KudoZ home » Spanish to English » Art/Literary

a Q as to cultural perspectives

English translation: (just) over 50,000

Advertisement

Login or register (free and only takes a few minutes) to participate in this question.

You will also have access to many other tools and opportunities designed for those who have language-related jobs
(or are passionate about them). Participation is free and the site has a strict confidentiality policy.
01:39 Sep 30, 2001
Spanish to English translations [PRO]
Art/Literary
Spanish term or phrase: a Q as to cultural perspectives
Why do the spanish and Portuguese languages express numbers like this?

mais de 50,000 sao clientes do XYZ

son más que 200 personas

Isn't English more precise? It establishes precisely what teh upper limit is, not the lower limit. Sometimes this is psychologically important. Which would you prefer to be told (given that you have 10 settings) - taht a max of 10 people are coming to dinner or more than 10????

One could say just over 50,000 (200) or nearly 51,000 (201), which clearly establishes the upper limit. To say 'more than 50,000' literally could be anything up to infinity! Being less precise, presentation of info in this way could be manipulated even!

Could anybody give any insight onto this? Or tell of their own experiences.

It always causes me problems because, on the basis that you have to be able to justify evrything you translate, using 'more than' is unacceptable English, but the other possibilities means taking liberties with the literal meaning.
xxxLia Fail
Spain
Local time: 23:28
English translation:(just) over 50,000
Explanation:
Hola. It means that the 50,000 mark (or whichever quantity) has been reached and surpassed. That "más" implies a positive view at it, as opposed to "menos de 200 personas...". Now, "más de 50.000" doesn't mean that it could be any number above that, no, it means usually that there are 50,001 or 50,100, perhaps a little more, that is hard to say. But never, say, 60,000, otherwise the author would say "60.000" or "más de 60.000". Hope I explained myself alright. :-)
Selected response from:

xxxPaul Roige
Spain
Local time: 23:28
Grading comment
So, in English we'd say 'just over' not 'more'or we'd even say, 'nearly 51,00o', but 'more than' in English is far too vague; so...it's like 'hasta ahora' which to me means 'right away' but to Spanish people means within 10 minutes!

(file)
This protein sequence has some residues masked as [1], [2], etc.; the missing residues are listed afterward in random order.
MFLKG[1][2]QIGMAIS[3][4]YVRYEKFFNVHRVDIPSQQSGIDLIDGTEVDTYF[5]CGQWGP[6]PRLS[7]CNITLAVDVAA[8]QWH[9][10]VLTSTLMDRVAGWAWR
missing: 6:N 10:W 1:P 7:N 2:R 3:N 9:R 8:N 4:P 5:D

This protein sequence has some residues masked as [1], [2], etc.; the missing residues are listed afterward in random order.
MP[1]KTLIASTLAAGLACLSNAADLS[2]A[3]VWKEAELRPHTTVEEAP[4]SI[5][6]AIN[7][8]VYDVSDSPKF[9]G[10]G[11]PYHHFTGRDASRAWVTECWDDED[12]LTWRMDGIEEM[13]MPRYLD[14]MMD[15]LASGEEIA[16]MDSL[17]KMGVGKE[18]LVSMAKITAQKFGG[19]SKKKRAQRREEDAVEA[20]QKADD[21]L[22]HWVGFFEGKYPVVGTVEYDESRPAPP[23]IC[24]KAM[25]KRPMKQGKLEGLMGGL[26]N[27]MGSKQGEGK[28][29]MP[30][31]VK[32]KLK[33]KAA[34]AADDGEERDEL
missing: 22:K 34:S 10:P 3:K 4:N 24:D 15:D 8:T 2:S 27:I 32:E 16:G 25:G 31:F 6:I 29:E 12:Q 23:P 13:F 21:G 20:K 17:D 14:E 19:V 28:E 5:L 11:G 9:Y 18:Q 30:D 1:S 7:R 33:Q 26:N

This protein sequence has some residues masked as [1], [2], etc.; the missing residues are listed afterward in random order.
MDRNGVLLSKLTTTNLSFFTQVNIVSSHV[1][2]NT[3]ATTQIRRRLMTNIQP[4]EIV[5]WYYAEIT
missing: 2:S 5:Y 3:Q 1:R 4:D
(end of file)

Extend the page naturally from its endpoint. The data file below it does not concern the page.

There is thus a difference in perception of these things! Paul's answer made this clear, but thanks to both.
4 KudoZ points were awarded for this answer

Advertisement


Summary of answers provided
5 +1more than
Nikki Graham
4 +1(just) over 50,000xxxPaul Roige


  

Answers


41 mins   confidence: Answerer confidence 5/5 peer agreement (net): +1
more than


Explanation:
I must admit that this has never bothered me, but was very interested in your thoughts!
A google search for "more than 50,000 clients" certainly gives lots of hits, so I think it is normal and acceptable usage. I've always assumed that when people say this, they do mean "just over" (i.e., it's more likely to be 50,100 say than almost 51,000), but "just", to me at least, is a bit negative, as in "only just", whereas "more" is extremely positive. I feel the same about "nearly 51,000", doesn't sound as positive. Also, I assume that a number like 50,000 is easier to remember than 50,356, if that's the exact total. Also, when talking about clients and staff, the exact totals are often going to change, so having a nice rounded down number with "more than" is accurate for longer and positive.
Just some thoughts! HTH

Nikki Graham
United Kingdom
Local time: 22:28
Native speaker of: Native in EnglishEnglish
PRO pts in pair: 5584

Peer comments on this answer (and responses from the answerer)
agree  Patricia Lutteral: yep! Happy Translator's Day :-)
3 hrs
  -> Thanks. Didn't know today was translator's day!
Login to enter a peer comment (or grade)

1 hr   confidence: Answerer confidence 4/5Answerer confidence 4/5 peer agreement (net): +1
(just) over 50,000


Explanation:
Hola. It means that the 50,000 mark (or whichever quantity) has been reached and surpassed. That "más" implies a positive view at it, as opposed to "menos de 200 personas...". Now, "más de 50.000" doesn't mean that it could be any number above that, no, it means usually that there are 50,001 or 50,100, perhaps a little more, that is hard to say. But never, say, 60,000, otherwise the author would say "60.000" or "más de 60.000". Hope I explained myself alright. :-)

xxxPaul Roige
Spain
Local time: 23:28
Native speaker of: Native in SpanishSpanish, Native in CatalanCatalan
PRO pts in pair: 442
Grading comment
So, in English we'd say 'just over' not 'more'or we'd even say, 'nearly 51,00o', but 'more than' in English is far too vague; so...it's like 'hasta ahora' which to me means 'right away' but to Spanish people means within 10 minutes!

There is thus a difference in perception of these things! Paul's answer made this clear, but thanks to both.

Peer comments on this answer (and responses from the answerer)
agree  Patricia Lutteral: Muy claro. Feliz día del traductor! :-)
3 hrs
  -> and Pat's a jolly good chica, and Pat's a jolly good chica....:-)
Login to enter a peer comment (or grade)




Return to KudoZ list


KudoZ™ translation help
The KudoZ network provides a framework for translators and others to assist each other with translations or explanations of terms and short phrases.



See also:



Term search
  • All of ProZ.com
  • Term search
  • Jobs
  • Forums
  • Multiple search